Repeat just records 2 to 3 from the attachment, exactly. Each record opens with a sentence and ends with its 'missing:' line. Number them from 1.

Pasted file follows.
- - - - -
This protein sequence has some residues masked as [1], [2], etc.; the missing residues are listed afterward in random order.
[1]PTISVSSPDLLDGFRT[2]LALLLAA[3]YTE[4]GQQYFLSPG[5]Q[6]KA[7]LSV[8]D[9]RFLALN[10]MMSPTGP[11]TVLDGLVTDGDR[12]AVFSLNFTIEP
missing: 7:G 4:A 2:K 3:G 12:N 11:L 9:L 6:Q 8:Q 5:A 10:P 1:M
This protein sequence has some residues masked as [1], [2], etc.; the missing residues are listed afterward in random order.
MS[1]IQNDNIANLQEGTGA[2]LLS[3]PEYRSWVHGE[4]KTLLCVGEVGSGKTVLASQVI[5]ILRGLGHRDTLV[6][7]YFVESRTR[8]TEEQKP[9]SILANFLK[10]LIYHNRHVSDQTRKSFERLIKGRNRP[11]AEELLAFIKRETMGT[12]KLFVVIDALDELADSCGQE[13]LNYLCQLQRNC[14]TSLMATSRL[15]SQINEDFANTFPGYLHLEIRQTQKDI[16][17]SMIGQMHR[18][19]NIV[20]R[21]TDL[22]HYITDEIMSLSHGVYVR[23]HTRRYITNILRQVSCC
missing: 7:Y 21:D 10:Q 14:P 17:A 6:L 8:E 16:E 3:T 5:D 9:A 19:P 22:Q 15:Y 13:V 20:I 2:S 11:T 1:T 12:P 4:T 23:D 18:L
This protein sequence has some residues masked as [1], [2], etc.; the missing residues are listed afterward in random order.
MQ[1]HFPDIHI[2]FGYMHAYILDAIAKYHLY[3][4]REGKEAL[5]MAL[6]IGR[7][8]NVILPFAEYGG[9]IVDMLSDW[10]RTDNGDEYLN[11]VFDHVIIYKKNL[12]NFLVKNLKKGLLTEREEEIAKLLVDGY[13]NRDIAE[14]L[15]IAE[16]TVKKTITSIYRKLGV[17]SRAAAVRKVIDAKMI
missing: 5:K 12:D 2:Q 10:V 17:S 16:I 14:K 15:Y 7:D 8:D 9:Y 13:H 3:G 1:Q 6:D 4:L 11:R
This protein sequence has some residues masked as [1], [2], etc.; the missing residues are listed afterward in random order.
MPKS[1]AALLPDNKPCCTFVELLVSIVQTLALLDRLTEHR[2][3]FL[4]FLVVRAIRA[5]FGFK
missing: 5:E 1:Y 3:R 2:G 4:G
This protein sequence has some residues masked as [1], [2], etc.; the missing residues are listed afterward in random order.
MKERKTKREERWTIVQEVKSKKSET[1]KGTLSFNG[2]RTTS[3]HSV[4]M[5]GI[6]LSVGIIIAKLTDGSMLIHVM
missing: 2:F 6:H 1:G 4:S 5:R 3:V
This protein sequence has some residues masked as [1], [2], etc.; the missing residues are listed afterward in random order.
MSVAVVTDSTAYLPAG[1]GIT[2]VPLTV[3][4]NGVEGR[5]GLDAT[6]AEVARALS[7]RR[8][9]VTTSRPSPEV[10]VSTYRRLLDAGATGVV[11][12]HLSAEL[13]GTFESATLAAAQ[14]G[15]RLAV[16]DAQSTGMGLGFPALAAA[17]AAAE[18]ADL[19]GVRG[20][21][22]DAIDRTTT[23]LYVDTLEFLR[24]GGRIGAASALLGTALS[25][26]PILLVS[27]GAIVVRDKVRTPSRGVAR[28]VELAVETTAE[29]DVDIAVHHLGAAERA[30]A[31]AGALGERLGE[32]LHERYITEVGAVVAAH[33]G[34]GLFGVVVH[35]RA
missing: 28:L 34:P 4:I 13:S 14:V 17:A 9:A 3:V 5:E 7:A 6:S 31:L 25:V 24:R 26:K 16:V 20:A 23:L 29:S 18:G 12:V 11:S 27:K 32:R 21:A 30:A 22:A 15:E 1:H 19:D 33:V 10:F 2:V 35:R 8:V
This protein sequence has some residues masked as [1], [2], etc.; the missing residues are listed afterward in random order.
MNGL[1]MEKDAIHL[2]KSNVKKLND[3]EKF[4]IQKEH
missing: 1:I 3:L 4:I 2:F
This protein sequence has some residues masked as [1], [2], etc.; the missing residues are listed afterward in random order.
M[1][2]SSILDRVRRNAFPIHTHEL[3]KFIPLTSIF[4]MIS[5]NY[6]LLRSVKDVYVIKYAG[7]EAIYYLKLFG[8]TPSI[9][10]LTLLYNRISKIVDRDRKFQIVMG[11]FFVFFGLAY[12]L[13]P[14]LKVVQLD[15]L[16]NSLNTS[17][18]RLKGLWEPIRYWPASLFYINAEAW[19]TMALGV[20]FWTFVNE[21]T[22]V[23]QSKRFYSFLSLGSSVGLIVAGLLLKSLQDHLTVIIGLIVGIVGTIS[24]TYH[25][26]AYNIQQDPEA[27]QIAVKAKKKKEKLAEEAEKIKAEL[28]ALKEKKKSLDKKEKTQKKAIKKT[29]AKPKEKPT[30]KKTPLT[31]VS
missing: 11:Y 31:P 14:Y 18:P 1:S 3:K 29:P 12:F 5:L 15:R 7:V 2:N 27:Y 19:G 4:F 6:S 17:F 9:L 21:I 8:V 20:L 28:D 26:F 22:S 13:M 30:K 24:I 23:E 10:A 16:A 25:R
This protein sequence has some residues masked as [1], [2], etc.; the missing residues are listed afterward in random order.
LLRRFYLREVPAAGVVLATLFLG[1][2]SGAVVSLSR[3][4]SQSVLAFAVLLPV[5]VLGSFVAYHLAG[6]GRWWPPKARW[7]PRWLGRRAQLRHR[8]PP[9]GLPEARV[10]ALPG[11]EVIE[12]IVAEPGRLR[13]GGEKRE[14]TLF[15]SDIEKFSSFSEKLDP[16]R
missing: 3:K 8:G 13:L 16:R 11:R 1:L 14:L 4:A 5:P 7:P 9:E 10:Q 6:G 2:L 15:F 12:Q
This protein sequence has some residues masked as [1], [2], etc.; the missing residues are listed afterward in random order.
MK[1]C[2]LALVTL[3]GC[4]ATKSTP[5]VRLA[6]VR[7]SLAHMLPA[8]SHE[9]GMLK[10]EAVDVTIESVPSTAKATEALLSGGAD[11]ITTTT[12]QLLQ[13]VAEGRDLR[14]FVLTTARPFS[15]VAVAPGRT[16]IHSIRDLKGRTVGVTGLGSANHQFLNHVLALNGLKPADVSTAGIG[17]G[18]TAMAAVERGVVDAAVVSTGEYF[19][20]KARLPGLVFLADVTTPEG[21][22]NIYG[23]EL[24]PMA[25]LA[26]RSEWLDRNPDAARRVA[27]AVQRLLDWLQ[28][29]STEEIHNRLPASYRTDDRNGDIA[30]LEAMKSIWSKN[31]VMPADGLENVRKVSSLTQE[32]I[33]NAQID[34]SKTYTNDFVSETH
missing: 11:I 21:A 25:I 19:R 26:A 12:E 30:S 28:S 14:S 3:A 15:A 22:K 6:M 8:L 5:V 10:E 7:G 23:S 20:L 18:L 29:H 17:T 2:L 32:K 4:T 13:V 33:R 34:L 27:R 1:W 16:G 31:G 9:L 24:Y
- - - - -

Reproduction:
This protein sequence has some residues masked as [1], [2], etc.; the missing residues are listed afterward in random order.
MS[1]IQNDNIANLQEGTGA[2]LLS[3]PEYRSWVHGE[4]KTLLCVGEVGSGKTVLASQVI[5]ILRGLGHRDTLV[6][7]YFVESRTR[8]TEEQKP[9]SILANFLK[10]LIYHNRHVSDQTRKSFERLIKGRNRP[11]AEELLAFIKRETMGT[12]KLFVVIDALDELADSCGQE[13]LNYLCQLQRNC[14]TSLMATSRL[15]SQINEDFANTFPGYLHLEIRQTQKDI[16][17]SMIGQMHR[18][19]NIV[20]R[21]TDL[22]HYITDEIMSLSHGVYVR[23]HTRRYITNILRQVSCC
missing: 7:Y 21:D 10:Q 14:P 17:A 6:L 8:E 16:E 3:T 5:D 9:A 19:P 22:Q 15:Y 13:V 20:I 2:S 11:T 1:T 12:P 4:T 23:D 18:L
This protein sequence has some residues masked as [1], [2], etc.; the missing residues are listed afterward in random order.
MQ[1]HFPDIHI[2]FGYMHAYILDAIAKYHLY[3][4]REGKEAL[5]MAL[6]IGR[7][8]NVILPFAEYGG[9]IVDMLSDW[10]RTDNGDEYLN[11]VFDHVIIYKKNL[12]NFLVKNLKKGLLTEREEEIAKLLVDGY[13]NRDIAE[14]L[15]IAE[16]TVKKTITSIYRKLGV[17]SRAAAVRKVIDAKMI
missing: 5:K 12:D 2:Q 10:V 17:S 16:I 14:K 15:Y 7:D 8:D 9:Y 13:H 3:G 1:Q 6:D 4:L 11:R